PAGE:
Last updated Thursday August 26, 2021 at 18:45:01
RIP 27th June 2021
Photo Fred Burnett 26th Aug 2004
We are sad to announce the death of our dear friend Gerry Owen. Gerry died peacefully in hospital on Sunday 27th June, he had been ill for some time. Gerry played sax and clarinet with many bands including River City Jazz band, New Orleans Express, Tuxedo and Canal Street Stompers. Funeral arrangements will be announced later.
We send our condolences to Kay and the family.
Derek and Trish Galloway
Very sad news. Such a lovely man and a very talented Reed player. He will be sorely missed. RIP Gerry.
28/06/21 - RIP Gerry,
Sad news indeed !!! It is more years than I care to remember that I last played in an ensemble with You ☝
My Condolences to Kay and Family.
Derek called me earlier today to tell me the sad news about Gerry. He was one of the nicest guys it’s been my pleasure to call a friend as well as a fellow musician, and a very knowledgeable and accomplished player on both sax and clarinet. I have been playing alongside Gerry for many years with the Tuxedo and River City bands, and when the Yarrow River were still operating he was always a number one ‘dep’ when we needed him. Playing alongside Gerry has given me both pleasure and encouragement over many years, and his gentle presence will be missed by so many of us. Heartfelt condolences to his family, and thanks for the pleasure he brought to our world of jazz music. Rest in Peace, Gerry. —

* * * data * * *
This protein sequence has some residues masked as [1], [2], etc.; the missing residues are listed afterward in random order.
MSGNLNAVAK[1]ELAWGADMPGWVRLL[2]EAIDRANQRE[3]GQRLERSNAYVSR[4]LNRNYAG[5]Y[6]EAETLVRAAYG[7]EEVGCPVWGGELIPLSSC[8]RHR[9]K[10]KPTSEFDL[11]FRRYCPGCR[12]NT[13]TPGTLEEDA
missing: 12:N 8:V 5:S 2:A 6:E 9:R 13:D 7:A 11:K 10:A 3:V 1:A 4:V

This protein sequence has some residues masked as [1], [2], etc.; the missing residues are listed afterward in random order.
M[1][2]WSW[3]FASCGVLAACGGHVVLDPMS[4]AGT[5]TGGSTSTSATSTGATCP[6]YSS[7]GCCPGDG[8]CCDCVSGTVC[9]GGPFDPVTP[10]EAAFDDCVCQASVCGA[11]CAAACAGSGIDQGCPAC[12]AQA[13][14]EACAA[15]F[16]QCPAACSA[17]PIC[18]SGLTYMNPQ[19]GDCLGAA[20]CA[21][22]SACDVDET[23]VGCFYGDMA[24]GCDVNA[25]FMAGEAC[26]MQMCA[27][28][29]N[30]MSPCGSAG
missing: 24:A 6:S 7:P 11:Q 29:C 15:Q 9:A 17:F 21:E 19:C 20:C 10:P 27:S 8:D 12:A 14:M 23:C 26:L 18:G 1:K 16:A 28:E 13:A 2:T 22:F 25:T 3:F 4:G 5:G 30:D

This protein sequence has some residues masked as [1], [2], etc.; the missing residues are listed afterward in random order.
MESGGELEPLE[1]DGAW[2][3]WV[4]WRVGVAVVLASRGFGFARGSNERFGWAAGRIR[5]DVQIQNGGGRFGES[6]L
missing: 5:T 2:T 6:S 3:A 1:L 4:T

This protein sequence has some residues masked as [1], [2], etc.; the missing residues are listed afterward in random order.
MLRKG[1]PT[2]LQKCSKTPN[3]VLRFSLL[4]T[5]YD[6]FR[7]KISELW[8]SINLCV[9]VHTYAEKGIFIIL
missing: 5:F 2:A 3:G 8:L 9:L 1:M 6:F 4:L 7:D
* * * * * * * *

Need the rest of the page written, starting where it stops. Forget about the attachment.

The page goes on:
I am sailing in the Baltic and left Sandhamn at 5am today. That is the same harbour where I was when Gerry phoned me to tell me that Billy Edwards had died exactly seven years ago today. It is a flat calm sea and I was thinking about the great music Billy had given me over the years. That led to memories of Charles Wilson dying the year after on the 28th June so I just looked on your website to catch up with the news and saw that Gerry had died on the 27th. So sad to hear about Gerry, he was a lovely guy and I have many happy memories of his playing, often with Billy and Charles. He always created an authentic sound and I will miss his music and mischievous smile. RIP Gerry.
Gerry with the Savoy Jazzmen at The Floral Pavilion, New Brighton
Very sorry to hear this sad news. I’ve known and worked with Jerry on and off for many years now. He was always true to New Orleans Jazz.
Sad to hear of the passing of Gerry Owen. I haven’t played with him for a long time now and didn’t know he had been ill. I remember him as really nice N. Orleans style player and a very warm and friendly nice guy.
Gerry was the clarinettist I played with most following my return to the jazz scene in the early 1980s. He was also the last one I played with before I departed to live in Spain. He was a lovely, gentle man, knew everything that was thrown at him, and came across as so laid back as to be horizontal. It was an honour to have played with him. I have many hours of New Orleans Express recordings with him alongside his old mucker Hughie Gerrard. Here’s one with Gerry playing “Hush-a-bye” as a solo.